Thursday, 30 March 2017

Theories of Surplus Value, Part 1, Chapter 4 - Part 24

(b) Replacement of the Constant Capital by Means of the Exchange of capital against Capital

Marx here once more explains the absurdity of Smith's position, adopted by orthodox economics ever since, that the value of commodities, and so of national output, can be divided into factor incomes – wages, profit, interest and rent. As Marx has described in Capital II, III, and earlier in this volume, it cannot, for the simple reason that a portion of the value of the commodity is not the result of new value created, this year, by labour, but is the result of the transfer of value of constant capital, of the dead labour of previous years. Nor can this be resolved, as Smith and other economists since have proposed, by claiming that the value of this constant capital itself resolves into those other factor incomes. It cannot, because the value of the commodities that comprise the constant capital, itself also comprises a portion that represents the value of constant capital, used in its own production.

A portion of total output, therefore, never is circulated and exchanged against revenue, but is always itself only exchanged with capital, i.e. a portion of total output, equal to the value of constant capital, is always set aside solely to replace the consumed constant capital.

“When a coal-mine supplies coal to an ironworks and gets from the latter iron which enters into the operations of the coal-mine as means of production, the coal is in this way exchanged for capital to the amount of the value of this iron, and reciprocally the iron, to the amount of its own value, is exchanged as capital for coal. Both (considered as use-values) are products of new labour, although this labour was produced with means of labour that were already in existence. But the value of the product of the year's labour is not the product of the labour [newly added] in the year. It also replaces the value of the past labour which was materialised in the means of production. Therefore the part of the total product which is equal to this value is not a part of the product of the year’s labour, but the reproduction of past labour.” (p 187-8)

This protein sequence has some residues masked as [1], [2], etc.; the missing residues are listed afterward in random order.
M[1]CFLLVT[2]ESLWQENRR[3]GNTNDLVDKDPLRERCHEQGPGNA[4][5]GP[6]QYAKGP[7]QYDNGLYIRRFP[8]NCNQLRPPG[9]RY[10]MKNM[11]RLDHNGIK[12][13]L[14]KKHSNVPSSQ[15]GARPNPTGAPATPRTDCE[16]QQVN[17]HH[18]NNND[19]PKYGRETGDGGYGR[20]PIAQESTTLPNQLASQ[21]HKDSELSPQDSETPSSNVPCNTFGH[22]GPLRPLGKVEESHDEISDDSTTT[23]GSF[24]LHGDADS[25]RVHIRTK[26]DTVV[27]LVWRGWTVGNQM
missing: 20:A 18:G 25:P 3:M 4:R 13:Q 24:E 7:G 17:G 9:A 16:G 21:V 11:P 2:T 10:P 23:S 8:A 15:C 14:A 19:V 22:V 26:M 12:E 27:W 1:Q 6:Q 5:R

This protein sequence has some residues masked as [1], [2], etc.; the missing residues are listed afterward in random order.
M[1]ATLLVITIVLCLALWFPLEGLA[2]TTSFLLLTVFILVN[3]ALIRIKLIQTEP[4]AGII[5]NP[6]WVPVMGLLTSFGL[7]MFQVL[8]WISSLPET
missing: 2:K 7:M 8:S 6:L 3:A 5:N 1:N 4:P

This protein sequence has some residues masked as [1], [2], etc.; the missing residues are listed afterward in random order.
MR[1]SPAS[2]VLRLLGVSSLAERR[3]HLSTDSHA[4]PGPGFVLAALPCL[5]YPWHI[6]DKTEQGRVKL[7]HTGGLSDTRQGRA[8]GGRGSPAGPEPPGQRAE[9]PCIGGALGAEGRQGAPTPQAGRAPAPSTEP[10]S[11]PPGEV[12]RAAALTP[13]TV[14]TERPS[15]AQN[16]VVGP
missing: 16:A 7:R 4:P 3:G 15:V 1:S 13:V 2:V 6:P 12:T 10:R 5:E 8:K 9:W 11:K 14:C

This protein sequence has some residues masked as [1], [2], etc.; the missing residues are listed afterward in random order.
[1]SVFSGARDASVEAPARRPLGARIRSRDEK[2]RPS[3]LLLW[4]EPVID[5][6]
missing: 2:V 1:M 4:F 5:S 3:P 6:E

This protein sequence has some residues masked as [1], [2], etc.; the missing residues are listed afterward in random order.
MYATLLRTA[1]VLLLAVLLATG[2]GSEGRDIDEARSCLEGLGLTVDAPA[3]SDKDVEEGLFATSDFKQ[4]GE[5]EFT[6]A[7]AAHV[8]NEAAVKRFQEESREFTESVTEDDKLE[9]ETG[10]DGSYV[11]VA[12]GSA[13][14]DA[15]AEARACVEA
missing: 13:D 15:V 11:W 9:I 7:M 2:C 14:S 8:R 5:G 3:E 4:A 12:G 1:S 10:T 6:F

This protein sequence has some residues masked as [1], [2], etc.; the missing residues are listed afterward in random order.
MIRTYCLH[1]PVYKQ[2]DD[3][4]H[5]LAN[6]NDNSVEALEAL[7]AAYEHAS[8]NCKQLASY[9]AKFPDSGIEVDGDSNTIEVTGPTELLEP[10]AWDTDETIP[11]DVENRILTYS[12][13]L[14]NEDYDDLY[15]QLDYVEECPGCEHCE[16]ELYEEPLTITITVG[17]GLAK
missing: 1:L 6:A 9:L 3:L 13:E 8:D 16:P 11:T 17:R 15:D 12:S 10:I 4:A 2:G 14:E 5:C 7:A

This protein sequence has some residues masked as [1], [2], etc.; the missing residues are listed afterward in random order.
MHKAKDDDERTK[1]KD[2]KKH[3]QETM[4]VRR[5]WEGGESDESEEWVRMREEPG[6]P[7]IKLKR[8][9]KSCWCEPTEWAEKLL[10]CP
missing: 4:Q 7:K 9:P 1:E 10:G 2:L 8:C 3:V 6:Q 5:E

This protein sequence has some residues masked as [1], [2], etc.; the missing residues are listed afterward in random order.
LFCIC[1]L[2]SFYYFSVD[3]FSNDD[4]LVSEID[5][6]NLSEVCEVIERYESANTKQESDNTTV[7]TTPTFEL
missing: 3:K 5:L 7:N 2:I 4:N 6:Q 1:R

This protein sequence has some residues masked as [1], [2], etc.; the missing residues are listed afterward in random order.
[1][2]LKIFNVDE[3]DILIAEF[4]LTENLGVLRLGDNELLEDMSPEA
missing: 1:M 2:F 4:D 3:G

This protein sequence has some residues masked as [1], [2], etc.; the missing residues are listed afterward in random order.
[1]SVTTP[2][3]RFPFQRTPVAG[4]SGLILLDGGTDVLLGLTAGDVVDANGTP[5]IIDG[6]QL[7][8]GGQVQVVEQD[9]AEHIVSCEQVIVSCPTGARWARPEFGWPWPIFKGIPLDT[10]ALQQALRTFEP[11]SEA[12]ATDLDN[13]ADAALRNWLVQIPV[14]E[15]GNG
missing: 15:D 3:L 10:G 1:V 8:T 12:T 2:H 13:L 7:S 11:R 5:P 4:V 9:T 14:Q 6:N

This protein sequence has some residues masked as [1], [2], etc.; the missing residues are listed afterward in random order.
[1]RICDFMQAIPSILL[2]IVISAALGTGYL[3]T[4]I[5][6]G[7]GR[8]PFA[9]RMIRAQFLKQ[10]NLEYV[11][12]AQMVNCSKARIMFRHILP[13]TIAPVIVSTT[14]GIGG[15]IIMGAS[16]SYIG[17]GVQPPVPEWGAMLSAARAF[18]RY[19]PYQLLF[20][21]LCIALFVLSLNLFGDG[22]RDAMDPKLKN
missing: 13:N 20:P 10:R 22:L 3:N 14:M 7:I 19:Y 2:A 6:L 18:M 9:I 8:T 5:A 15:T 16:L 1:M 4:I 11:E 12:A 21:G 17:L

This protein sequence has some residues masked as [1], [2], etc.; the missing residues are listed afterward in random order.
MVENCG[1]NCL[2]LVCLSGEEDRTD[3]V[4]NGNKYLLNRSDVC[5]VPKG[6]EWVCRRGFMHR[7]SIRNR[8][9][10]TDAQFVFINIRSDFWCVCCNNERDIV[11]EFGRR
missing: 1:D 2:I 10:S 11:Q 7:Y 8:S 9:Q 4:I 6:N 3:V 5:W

As Marx set out in Capital III, this is where his insistence on calculating the value of the consumed capital, on the basis of its current reproduction cost, rather than on the basis of historic prices, is vital. As Marx set out in Capital III, it is the physical components of the capital that must be reproduced on a like for like basis, for social reproduction to continue, on at least the same scale. If social productivity rises, less social labour-time is required to reproduce these use values. A smaller proportion of total output, of total social labour-time is required to effect that reproduction. This is reflected in the fact that the value transferred to current production, by the constant capital, is also likewise reduced. Whatever was paid for those commodities is irrelevant. Their value is determined by their current reproduction cost.

Back To Part 23

Forward To Part 25

No comments: